The next generation of HD
An international research team is paving the way for brighter, lighter and more energy-efficient TVs and smart devices, thanks to a new process that could lead to a new generation of high definition (HD).
The researchers from the UK, Switzerland, the USA and Taiwan recently revealed that when quantum dots — tiny flecks of semiconductor that are prized for their crisp colours — are clustered together they are more fluorescent, providing a wide variety of colours. Their work has been published in the journal Science Advances.
Through the project, quantum dots containing methylammonium lead bromine (MAPbBr3) were created. The experts found that by creating lamellar structures — fine layers alternating between different materials — the human eye’s response to the visible light was very high. This means that the material re-emitted a lot of the light that it absorbed and very bright colours were created. The team have named this process aggregation-induced emission.
“Normally the quantum yield, which determines the brightness, degrades significantly as quantum dots aggregate, forming crystalline solids,” explained Professor Chih-Jen Shih, who created the quantum dots and led the investigation at ETH Zurich, Switzerland. “However, our investigations show that brighter levels are achievable because of the new photonic process that we have discovered and have named aggregation-induced emission (AIE).”
“This AIE process can revolutionise the quality of the colours in TVs because the base colours are red, blue and green,” said Dr Elton Santos, who led the UK research team at Queen’s University Belfast. “Using AIE, we can create the brightest green colour ever achieved by any nanomaterial.
“Once this bright green is integrated with the other two colours, the number of new colour combinations could exceed what is currently possible. The latest QD technology, which is just about to be released to market, allows for one billion colours, which is 64 times more than the average TV. However, using the process we have discovered, we can actually make this even better.”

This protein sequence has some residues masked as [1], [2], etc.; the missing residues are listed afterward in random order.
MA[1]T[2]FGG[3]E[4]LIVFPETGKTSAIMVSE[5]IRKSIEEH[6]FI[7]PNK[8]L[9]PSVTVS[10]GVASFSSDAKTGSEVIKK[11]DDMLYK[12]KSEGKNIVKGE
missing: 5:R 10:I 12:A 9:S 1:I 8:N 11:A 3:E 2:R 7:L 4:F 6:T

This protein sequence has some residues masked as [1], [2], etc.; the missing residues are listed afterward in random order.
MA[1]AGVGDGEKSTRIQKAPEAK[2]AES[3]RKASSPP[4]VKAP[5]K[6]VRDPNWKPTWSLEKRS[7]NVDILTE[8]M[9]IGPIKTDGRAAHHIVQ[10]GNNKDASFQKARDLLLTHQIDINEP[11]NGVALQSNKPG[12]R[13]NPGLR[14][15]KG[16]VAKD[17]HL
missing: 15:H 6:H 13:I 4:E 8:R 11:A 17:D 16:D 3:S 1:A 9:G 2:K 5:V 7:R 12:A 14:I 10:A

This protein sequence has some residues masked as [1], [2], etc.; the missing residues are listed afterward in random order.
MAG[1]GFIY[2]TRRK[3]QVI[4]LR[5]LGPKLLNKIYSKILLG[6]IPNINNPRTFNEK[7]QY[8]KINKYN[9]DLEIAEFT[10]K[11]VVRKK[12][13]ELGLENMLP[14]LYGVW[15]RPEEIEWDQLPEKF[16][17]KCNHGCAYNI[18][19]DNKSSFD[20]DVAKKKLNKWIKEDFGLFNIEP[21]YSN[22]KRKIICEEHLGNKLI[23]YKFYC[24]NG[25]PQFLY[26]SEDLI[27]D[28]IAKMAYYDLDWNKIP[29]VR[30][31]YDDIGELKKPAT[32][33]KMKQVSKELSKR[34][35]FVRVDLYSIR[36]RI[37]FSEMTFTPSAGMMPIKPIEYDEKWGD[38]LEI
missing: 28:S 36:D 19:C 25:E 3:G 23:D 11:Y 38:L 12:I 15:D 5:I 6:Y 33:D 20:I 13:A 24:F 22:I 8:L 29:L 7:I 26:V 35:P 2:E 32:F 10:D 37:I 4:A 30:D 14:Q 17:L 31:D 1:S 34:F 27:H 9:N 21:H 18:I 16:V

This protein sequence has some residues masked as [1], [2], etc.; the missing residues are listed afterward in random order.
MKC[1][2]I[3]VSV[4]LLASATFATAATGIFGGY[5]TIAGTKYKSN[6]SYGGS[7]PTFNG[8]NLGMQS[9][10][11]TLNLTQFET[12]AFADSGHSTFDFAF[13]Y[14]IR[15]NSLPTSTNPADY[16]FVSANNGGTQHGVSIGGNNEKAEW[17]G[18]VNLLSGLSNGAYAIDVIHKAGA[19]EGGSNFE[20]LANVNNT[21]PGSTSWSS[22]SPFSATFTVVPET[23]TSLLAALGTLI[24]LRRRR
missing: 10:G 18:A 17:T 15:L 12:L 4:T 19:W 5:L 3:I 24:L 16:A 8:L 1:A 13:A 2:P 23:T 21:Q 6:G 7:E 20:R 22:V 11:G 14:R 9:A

Professor Shangchao Lin, who led the research at Florida State University, USA, added: “Our findings also show that the perovskite nanocrystals emit light extremely quickly and are very energy efficient. This means reduction of electricity consumption and consistent colour expression throughout a long lifespan.”
According to Dr Santos, the researchers anticipate that the number of colours a display can present could be increased by more than 50%, resulting in a new type of ‘high definition’. The team are now looking for similar processes for blue and red colours, so they can create a screen display that replicates all the colours that can be captured by the human eye.
Professor Shih said the research is almost ready for commercialisation, noting, “The remaining tasks will be to enhance the stability of these compounds and to ensure that they can endure high temperatures, humidity and electrical energy being applied.”
Dr Santos is similarly confident, claiming that “the next HD generation is just as close as three to four years away”.
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